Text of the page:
Tag Archives: My Soul to Take

Your blockbuster book trailer (on a budget)

For years, writers have been using book trailers to bring attention to their work, hoping to create the coveted “viral” YouTube video…or at least make a few readers curious enough to check out their next book.  Several companies offer services to produce trailers for authors, and some of them do good work.

My husband, Steven Barnes, and I were thrilled in 2010 when our partner Blair Underwood directed and produced The Best Book Trailer Ever Made (in our opinion) as part of the Vook (video ebook) for our mystery collaboration From Cape Town with Love, which I have written about on this blog.  But Blair had a $5,000 promotional budget from our publisher to produce several video vignettes that were woven together into a trailer…and most of us won’t have that kind of money to invest.

Fresh from my experience on From Cape Town with Love, I decided to shoot a short promotional video for my upcoming novel.   And I wanted to do it with no budget, no cast and (virtually) no film experience.  Years ago, I remember watching what I thought was one of the scariest movie promos I’d ever seen–a trailer for the movie Se7en that was brilliant in its simplicity: If I’m remembering right, director David Fincher simply stared into a camera and talked about how he’d just made the scariest movie of his career.   He was so convincing that I had goosebumps by the time he finished, and I couldn’t wait to see his film.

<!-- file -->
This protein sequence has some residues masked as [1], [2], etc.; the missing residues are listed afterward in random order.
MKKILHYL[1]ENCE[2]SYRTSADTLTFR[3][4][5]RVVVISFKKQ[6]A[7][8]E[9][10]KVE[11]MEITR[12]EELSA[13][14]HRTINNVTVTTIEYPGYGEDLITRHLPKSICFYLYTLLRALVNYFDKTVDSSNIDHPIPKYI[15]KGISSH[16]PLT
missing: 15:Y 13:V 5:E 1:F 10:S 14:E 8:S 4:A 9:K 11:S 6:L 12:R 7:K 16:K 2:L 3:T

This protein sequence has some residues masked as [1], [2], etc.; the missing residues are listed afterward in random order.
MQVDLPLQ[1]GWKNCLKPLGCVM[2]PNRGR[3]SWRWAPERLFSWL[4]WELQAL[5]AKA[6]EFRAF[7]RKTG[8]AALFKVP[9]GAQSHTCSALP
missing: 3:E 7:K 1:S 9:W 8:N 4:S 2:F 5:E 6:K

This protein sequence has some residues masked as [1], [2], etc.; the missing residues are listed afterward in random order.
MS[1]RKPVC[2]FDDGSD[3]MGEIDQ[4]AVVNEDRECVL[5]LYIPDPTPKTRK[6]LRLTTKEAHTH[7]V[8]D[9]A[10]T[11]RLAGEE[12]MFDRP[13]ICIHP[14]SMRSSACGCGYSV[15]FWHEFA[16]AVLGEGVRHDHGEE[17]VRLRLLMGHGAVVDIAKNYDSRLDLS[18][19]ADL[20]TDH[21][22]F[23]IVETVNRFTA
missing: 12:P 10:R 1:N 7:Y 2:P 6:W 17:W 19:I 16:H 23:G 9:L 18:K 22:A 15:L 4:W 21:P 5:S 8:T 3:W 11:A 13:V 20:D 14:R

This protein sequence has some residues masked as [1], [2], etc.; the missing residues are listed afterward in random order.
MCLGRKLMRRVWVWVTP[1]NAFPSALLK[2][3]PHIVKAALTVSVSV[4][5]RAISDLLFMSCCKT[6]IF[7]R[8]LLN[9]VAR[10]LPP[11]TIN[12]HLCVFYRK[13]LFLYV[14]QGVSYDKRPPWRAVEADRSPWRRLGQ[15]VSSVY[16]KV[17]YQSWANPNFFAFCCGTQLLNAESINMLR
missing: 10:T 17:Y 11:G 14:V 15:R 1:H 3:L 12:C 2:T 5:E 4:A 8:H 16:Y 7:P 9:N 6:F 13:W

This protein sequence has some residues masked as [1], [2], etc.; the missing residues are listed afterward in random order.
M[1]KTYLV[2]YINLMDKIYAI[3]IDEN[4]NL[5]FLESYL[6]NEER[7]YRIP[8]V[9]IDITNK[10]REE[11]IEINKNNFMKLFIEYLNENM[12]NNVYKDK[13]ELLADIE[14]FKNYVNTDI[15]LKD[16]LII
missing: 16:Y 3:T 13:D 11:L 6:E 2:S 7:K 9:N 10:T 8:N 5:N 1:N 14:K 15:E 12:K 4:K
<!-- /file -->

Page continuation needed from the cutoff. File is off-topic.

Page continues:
Coming Sept. 6th

My upcoming novel is a supernatural thriller, My Soul to Take, to be published Sept. 6th.  It’s part of a series I launched in 1997 with the novel My Soul to Keep, about a woman who discovers that her husband, Dawit, is a 500-year-old immortal.  The Living Blood that created his immortality has sustained three other novels, and is the core of a fictitious underground drug called Glow that can heal any ailment.  I decided against the Fincher staring-into-the-camera idea because my first take didn’t work for me.  Not enough mood.   Ultimately, my own face bored me.